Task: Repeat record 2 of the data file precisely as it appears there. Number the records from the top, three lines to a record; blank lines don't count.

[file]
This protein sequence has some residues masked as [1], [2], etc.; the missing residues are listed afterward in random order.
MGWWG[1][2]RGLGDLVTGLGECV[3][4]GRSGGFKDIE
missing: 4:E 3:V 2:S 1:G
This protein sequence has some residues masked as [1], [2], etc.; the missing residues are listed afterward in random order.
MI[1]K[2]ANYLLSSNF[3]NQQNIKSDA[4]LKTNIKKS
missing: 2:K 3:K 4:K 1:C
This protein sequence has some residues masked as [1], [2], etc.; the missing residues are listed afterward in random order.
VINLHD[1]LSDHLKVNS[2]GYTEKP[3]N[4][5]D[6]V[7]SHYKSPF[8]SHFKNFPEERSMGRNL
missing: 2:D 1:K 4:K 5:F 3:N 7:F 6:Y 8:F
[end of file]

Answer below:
This protein sequence has some residues masked as [1], [2], etc.; the missing residues are listed afterward in random order.
MI[1]K[2]ANYLLSSNF[3]NQQNIKSDA[4]LKTNIKKS
missing: 2:K 3:K 4:K 1:C